What most appealed to me about the film, however, was something else, something beyond its contemporariness, and its willingness to address an uncomfortable truth about the war. As Lou Gandolf (Péter Végh), the Hungarian tenor, walks around the barn trying to convince his fellow-prisoners at first to dance, and later on, to sing, play music and perform an operetta with him, Scharang paints a poignant picture of a man fighting hard to keep their spirits – and, indeed, his own – alive. When the farmer discovers his wife is feeding the Jews, and confronts her while she is doing it, Scharang makes us fear for the woman, and makes us afraid her husband might physically hurt her. However, she also shows us the sort of vulnerability in the man that makes us believe he won’t do her any harm. It’s as though there is a hole that was blown right through his being, but his wife is the only one who knows about it. In their fight over what the wife calls “just a few potatoes,” and the revelation of their personal tragedy (“I didn’t ask for the war… you’re a cripple and our son is dead.”), Scharang forces us up against their grief, placing us – for a moment – right there in the barn with them, and with the rest of the Jewish prisoners who are witnessing this fight.
That the story transcends all constraints of context, and has the ability to appeal to people at a universal level is almost too obvious to say. It is a story of survival, a paean to the ways human beings find of coping even with imminent death. In Another Lifetime is not the first film  - and most certainly not the first WWII film – that does this. A film that comes to mind immediately is Roberto Benigni’s Life is Beautiful (1997), where a father plucks a delicate ruse out of thin air, and invents a game that keeps his son alive and safe from the Nazis. Much of In Another Lifetime’s premise is the same, and even though Scharang refuses to lace her film with any of the thick sugariness of Benigni’s film, this is not what makes her film stand apart. What does make the film stand out is the way Scharang manages to take a story set in a highly political context, and slowly strip its characters bare of this very context meant to define them. In the barn full of Hungarian Jews, the Austrian farmer and his wife, and in their collective practice for the operetta performance, we see individuals helping each other, working with each other and forcing each other to see some form of joy, while still struggling to pinch at a fading illusion of hope. The barn, in a sense, becomes this sacred space that the war cannot touch, and within it, the people are not Hungarian Jews being marched to Mauthausen, or Austrian civilians whose property is being used to hold them. For a few beautiful if short-lived moments in the barn, there is no war or nationality or ethnicity. There are no citizens, just people. As Lou Gandolf puts it right at the beginning, “imagine you’re in another world…” We see glimpses of the “other lifetime” from the title right there, while the war goes on outside.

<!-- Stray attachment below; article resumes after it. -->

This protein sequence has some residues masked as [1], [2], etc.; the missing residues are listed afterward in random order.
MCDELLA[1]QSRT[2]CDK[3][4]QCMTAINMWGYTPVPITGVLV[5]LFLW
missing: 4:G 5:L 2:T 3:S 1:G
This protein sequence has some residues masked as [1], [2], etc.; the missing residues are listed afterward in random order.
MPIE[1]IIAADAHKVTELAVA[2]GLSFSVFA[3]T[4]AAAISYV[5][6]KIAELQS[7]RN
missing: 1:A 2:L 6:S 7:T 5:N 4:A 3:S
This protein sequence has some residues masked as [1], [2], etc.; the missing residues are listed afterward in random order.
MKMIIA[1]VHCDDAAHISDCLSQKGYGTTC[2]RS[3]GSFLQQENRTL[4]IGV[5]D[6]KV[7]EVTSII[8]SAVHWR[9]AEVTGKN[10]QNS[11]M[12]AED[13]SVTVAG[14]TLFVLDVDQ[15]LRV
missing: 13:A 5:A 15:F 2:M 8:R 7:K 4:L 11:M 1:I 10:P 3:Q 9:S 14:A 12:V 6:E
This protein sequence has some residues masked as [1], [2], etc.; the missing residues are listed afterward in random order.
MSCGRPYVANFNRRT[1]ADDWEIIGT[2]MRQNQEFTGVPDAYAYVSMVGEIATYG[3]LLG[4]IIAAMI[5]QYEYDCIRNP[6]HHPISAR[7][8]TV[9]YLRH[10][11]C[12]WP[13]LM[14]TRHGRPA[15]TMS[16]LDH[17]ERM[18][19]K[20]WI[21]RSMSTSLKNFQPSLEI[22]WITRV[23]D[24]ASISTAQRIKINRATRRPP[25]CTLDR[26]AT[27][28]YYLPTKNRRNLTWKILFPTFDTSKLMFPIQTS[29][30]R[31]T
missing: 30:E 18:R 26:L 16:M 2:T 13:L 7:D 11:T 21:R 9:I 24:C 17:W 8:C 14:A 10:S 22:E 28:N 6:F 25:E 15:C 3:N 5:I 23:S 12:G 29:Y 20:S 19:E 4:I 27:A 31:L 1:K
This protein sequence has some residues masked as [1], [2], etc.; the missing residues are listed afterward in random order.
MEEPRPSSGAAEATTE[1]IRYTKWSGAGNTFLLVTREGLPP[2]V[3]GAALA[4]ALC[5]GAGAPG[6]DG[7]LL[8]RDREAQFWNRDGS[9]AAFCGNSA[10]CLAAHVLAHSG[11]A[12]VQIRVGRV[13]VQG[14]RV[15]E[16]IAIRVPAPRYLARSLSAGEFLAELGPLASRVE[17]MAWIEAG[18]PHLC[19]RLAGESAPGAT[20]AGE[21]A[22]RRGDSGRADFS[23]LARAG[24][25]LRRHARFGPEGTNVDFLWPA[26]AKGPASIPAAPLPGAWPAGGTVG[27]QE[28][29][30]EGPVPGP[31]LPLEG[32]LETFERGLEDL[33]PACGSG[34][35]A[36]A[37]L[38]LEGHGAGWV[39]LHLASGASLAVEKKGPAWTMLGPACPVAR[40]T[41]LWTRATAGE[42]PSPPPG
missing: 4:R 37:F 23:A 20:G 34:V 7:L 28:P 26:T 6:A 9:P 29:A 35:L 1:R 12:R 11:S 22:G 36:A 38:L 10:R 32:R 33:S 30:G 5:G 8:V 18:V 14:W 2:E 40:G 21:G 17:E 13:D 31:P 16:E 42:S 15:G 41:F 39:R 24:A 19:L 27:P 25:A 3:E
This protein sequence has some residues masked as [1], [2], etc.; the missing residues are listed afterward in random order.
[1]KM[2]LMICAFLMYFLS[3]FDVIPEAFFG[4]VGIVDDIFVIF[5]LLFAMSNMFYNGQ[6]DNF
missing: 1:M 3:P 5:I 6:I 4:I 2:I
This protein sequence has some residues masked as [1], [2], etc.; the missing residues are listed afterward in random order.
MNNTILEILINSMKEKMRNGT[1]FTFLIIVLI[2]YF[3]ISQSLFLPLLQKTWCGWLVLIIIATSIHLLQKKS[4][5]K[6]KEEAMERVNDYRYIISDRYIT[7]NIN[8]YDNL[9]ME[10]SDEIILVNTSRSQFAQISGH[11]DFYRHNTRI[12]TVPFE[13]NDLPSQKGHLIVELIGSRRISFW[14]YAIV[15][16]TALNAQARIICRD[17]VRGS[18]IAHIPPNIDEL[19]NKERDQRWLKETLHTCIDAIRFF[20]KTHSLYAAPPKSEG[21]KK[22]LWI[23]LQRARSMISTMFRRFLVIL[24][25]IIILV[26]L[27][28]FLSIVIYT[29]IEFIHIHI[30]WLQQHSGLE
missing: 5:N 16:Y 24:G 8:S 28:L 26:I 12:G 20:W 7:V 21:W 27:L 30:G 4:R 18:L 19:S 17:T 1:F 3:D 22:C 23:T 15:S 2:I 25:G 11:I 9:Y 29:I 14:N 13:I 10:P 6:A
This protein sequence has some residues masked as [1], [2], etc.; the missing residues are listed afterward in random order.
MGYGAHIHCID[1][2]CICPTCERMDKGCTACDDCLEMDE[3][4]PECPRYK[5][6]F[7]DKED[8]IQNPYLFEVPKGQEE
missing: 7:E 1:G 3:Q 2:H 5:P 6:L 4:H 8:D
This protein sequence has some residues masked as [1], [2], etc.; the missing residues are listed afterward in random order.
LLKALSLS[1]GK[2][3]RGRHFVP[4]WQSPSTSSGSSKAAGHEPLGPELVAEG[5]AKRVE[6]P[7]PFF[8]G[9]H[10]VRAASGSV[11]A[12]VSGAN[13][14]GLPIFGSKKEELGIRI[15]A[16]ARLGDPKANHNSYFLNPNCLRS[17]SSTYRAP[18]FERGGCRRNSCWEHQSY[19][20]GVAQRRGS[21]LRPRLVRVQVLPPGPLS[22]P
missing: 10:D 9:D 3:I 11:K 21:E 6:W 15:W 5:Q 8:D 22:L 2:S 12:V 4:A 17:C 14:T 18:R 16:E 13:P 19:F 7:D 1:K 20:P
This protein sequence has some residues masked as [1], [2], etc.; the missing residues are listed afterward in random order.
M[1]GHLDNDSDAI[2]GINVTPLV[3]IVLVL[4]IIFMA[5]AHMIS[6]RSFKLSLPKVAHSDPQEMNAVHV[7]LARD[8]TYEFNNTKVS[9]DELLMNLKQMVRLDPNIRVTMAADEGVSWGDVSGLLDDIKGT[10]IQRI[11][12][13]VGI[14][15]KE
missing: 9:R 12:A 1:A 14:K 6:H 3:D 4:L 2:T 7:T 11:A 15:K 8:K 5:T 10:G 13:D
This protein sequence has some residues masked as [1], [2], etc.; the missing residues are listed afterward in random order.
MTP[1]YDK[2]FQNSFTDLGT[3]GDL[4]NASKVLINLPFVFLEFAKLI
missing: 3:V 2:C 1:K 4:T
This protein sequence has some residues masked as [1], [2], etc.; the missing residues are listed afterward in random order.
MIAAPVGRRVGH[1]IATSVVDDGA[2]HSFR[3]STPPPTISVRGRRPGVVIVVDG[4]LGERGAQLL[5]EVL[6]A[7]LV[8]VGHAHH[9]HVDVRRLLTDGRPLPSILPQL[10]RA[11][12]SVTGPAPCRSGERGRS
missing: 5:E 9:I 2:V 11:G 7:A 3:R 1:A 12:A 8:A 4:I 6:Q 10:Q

The characterizations in In Another Lifetime are delicate and intricate, brittle, but hopeful. Ursula Strauss and Johannes Krisch, who have appeared together in Götz Spielmann’s Austrian noir drama Revanche (2008), play their characters with great skill. Strauss plays the farmer’s wife with minimal affect, so that every outburst – there are few – means so very much. Krisch matches her quietness with the demeanour of a man who is angry at having nothing left to lose, but is still vulnerable because of his desperation to have something to fight for. It’s what the film is all about, this brittle yet steely, stiff yet malleable nature of human character. Set against the backdrop of great tragedy.   
P.S.: You must watch the Queer Duck trailer to the film festival: